treatment durations for many patients.



VITAMIN D
Vitamin D added to the standard
treatment protocol resulted in a
clearage of Hep C viruses at a rate of
96%.
A 96% success rate with plain old
vitamin D.
Less than 3 cents per day of vitamin D
to achieve this?
Here is an excerpt from  the research
at Rebecca Sieff Hospital in Safed and
Hillel Yaffeh Medical Center, Israel:

"A month after the start of treatment,
the virus had disappeared from the
blood in 44 percent of the group
receiving vitamin D supplements, as
opposed to just 18 percent among the
control group.
After three months, the success rate
for the group getting the supplement
rose to 96 percent, compared to 48
percent in the control group."



PHARMASSET EXPANDS HEP C TRIAL
As of October 2011 Pharmasset's PSI-
7977, which belongs to a class of
compounds called nucleotide
analogues, will now be studied for 12
weeks as a single drug treatment,
while the other arm will test the drug in
combination with ribavirin.

In addition, a previously announced
arm of the trial has been modified to
an interferon-free 12-week regimen,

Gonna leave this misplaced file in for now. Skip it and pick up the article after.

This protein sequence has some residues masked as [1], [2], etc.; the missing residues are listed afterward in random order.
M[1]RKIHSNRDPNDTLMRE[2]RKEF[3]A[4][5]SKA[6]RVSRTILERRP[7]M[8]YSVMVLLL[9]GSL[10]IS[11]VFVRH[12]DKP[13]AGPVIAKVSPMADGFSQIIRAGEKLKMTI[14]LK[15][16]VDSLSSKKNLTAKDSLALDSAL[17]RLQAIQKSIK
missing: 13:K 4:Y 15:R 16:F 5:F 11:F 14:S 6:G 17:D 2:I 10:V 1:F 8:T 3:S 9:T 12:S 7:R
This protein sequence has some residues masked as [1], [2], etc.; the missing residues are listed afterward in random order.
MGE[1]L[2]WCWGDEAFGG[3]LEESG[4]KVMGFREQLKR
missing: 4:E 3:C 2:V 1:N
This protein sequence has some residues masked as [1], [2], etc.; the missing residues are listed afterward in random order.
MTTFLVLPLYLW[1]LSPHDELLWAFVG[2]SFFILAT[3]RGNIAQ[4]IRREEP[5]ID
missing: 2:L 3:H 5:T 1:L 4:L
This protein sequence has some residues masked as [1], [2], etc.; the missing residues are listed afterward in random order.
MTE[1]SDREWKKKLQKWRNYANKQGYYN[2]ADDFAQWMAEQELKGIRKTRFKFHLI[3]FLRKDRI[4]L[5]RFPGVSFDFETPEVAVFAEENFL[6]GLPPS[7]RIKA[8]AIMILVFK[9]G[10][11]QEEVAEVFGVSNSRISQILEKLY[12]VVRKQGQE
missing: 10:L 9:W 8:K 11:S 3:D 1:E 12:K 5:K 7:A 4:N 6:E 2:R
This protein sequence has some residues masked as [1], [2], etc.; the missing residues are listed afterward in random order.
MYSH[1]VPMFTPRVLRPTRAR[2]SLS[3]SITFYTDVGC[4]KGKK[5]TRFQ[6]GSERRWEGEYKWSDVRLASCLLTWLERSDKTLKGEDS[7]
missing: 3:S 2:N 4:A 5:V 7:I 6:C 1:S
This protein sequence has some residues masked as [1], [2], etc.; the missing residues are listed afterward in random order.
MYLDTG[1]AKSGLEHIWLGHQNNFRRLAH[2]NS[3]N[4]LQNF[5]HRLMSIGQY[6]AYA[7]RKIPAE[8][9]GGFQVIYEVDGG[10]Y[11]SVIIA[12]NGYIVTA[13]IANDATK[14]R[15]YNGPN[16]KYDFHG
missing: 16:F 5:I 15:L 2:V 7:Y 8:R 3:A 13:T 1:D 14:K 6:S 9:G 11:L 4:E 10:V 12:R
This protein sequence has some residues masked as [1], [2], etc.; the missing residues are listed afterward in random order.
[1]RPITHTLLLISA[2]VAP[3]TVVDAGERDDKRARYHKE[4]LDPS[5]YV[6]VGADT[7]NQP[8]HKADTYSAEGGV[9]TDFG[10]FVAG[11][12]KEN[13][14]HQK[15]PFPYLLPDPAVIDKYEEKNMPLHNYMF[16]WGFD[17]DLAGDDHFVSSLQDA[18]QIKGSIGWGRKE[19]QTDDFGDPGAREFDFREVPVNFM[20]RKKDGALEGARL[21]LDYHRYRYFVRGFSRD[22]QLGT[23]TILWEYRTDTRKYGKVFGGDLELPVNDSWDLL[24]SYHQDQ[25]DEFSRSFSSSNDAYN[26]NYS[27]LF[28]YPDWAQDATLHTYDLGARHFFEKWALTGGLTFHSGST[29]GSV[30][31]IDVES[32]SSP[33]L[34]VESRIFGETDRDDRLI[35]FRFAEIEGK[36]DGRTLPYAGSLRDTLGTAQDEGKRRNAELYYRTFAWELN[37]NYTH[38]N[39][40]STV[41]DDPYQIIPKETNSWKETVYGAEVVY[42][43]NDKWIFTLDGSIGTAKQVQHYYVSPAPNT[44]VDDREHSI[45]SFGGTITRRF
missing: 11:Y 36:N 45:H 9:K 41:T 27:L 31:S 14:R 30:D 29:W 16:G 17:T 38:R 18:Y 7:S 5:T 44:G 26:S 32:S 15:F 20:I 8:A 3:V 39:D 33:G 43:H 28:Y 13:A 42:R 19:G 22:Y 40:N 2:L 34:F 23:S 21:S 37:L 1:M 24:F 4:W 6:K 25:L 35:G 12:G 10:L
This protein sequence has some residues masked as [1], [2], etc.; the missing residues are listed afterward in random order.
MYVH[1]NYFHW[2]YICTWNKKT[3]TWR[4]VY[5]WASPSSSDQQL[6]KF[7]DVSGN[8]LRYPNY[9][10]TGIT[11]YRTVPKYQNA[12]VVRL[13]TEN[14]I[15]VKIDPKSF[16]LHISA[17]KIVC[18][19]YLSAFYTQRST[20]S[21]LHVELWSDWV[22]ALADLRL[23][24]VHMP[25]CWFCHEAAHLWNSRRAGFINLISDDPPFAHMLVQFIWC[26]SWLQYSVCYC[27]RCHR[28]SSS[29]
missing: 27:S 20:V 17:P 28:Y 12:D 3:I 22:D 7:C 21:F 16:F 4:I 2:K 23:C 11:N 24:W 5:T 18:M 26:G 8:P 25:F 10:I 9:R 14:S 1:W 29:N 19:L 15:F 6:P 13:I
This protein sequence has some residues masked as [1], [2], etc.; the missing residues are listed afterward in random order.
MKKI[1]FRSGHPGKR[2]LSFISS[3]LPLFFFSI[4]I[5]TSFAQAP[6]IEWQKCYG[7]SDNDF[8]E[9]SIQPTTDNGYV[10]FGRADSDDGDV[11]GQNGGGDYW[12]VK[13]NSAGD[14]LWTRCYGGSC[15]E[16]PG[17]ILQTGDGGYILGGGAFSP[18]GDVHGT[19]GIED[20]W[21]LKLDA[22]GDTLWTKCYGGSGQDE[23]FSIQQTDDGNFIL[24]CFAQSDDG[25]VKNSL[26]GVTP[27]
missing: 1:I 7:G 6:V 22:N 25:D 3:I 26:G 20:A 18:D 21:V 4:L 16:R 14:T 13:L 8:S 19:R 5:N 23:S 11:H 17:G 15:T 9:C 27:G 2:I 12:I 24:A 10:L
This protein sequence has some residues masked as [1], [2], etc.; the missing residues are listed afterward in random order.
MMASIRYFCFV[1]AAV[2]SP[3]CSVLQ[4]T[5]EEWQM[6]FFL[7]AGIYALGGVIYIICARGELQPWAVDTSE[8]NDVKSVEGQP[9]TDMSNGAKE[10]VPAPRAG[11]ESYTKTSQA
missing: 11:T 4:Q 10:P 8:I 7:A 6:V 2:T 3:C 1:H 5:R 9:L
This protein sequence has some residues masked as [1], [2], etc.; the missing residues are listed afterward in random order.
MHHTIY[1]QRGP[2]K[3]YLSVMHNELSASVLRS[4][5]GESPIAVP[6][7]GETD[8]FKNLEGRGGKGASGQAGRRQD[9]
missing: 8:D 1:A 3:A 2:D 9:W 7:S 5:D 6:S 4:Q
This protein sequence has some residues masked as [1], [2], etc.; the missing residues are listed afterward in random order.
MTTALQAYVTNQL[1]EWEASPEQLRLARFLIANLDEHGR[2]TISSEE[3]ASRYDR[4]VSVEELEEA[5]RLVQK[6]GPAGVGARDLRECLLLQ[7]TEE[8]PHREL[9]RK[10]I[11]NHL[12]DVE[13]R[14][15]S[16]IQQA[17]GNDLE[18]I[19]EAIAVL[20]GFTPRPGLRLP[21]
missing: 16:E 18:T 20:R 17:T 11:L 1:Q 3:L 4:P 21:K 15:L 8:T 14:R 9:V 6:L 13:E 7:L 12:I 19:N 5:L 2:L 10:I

the company said in a statement.

Hepatitis C affects about 300 million
people worldwide, causing 8,000-
10,000 deaths each year due to
chronic liver disease caused by the
virus.

"The rapid and consistent antiviral
effects and high barrier to resistance
demonstrated with PSI-7977 to date
provided the rationale for additional
exploratory regimens in this setting,"
the company said.




INHIBITEX
In November 2011 Inhibitex of Georgia
said the dose of the drug, labeled INX-
189, was well tolerated, with no serious
side effects, when given to patients
with a certain form of chronic hepatitis
who have not been treated.

In Phase 2, the drug was administered
for seven days.

The Inhibitex drug INX-189 belongs to
the same "nucleoside" class of potent
oral hepatitis C drugs as Pharmasset's
heralded PSI-7977.

Inhibitex reported a 4.25 log drop in
Hep C viral load after 7 days of
treatment with a 200 mg dose of INX-
189 in treatment-naive patients. No
serious adverse events were reported.

That result is comparable to the viral
load decline demonstrated by
Pharmasset's PSI-7977 in an earlier
study.

Nucleoside or "nucs" have become the
stars of the Hep C drug field because
of their potential as a backbone of
future all-oral combination Hep C
therapy. Pharmasset's nuc PSI-7977
has garnered the most attention, but
companies like Inhibitex and Idenix
Pharmaceuticals are also developing
their own Hep C nucs.

Analysts have called INX-189 a
promising treatment for Hepatitis C, a
disease that is expected to become a
larger public health problem as baby